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Special Issue "COVID-19 Driven Innovations for Inclusion and Sustainability"

A special issue of International Journal of Environmental Research and Public Health (ISSN 1660-4601). This special issue belongs to the section "Global Health".

Deadline for manuscript submissions: closed (30 April 2022) | Viewed by 1585

Special Issue Editors

Prof. Dr. Catherine Holloway
E-Mail Website
Guest Editor
UCLIC, University College London, 66–72 Gower Street, London WC1E 6EA, UK
Interests: assistive technology; disability; innovation; systems thinking; interaction design; human-computer interaction
Special Issues, Collections and Topics in MDPI journals
Dr. Mikaela Patrick
E-Mail Website
Guest Editor
Global Disability Innovation Hub, Bloomsbury, London WC1E 6BT, UK
Interests: inclusion; sustainability; healthy inequity; social justice; built environment; inclusive design

Special Issue Information

Dear Colleagues,

COVID-19 has demonstrated the breadth of exclusion faced by minorities globally and the impacts of the environments we live in on population health. We have seen people with disabilities and older populations disproportionately affected by the global crisis. Similarly, black and ethnic minorities in majority white populations have been further left behind by the global pandemic. At the same time, we have seen disruption across global supply chains of health and environmental products as well as infrastructures that are needed to keep people safe and well. However, we have also seen solutions that leverage advances in novel manufacturing methods and supply chain improvements that have validated new ways of delivering healthcare. If we are to build back fairer, then we need to ensure future medical supply chains are robust and services are accessible to all even when delivered remotely. This Special Issue seeks to learn from innovative approaches to inclusion and sustainability that have been accelerated by or originated from the COVID-19 crisis. Papers addressing how the pandemic has affected marginalized communities in accessing healthcare and how novel approaches have been trialed to increase the inclusion and/or sustainability of solutions are invited for consideration. We welcome papers focused on subjects adjacent to healthcare technology, such as those that address demand by reducing stigma or novel approaches to ensure inclusion (e.g., campaigns) and sustainability (e.g., local production of assistive technology).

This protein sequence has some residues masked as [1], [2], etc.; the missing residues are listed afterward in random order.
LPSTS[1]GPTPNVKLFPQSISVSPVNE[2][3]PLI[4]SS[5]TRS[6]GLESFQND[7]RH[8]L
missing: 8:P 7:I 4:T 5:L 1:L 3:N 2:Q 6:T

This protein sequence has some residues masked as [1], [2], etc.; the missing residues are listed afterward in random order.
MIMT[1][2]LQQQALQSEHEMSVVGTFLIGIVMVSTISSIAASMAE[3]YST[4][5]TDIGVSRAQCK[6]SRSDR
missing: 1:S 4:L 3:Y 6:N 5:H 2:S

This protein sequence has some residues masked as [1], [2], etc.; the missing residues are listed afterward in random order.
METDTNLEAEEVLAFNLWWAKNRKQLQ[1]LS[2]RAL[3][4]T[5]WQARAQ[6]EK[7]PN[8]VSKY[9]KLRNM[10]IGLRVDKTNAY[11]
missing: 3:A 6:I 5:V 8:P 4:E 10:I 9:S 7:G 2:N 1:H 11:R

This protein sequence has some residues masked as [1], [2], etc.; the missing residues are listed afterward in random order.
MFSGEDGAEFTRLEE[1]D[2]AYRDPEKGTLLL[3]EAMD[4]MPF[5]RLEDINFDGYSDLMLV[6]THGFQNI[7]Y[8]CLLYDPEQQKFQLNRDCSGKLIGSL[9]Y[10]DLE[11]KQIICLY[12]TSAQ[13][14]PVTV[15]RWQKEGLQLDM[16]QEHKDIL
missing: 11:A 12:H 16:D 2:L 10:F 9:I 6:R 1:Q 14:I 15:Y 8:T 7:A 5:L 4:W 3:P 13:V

Prof. Dr. Catherine Holloway
Dr. Mikaela Patrick
Guest Editors

Manuscript Submission Information

Manuscripts should be submitted online at www.mdpi.com by registering and logging in to this website. Once you are registered, click here to go to the submission form. Manuscripts can be submitted until the deadline. All submissions that pass pre-check are peer-reviewed. Accepted papers will be published continuously in the journal (as soon as accepted) and will be listed together on the special issue website. Research articles, review articles as well as short communications are invited. For planned papers, a title and short abstract (about 100 words) can be sent to the Editorial Office for announcement on this website.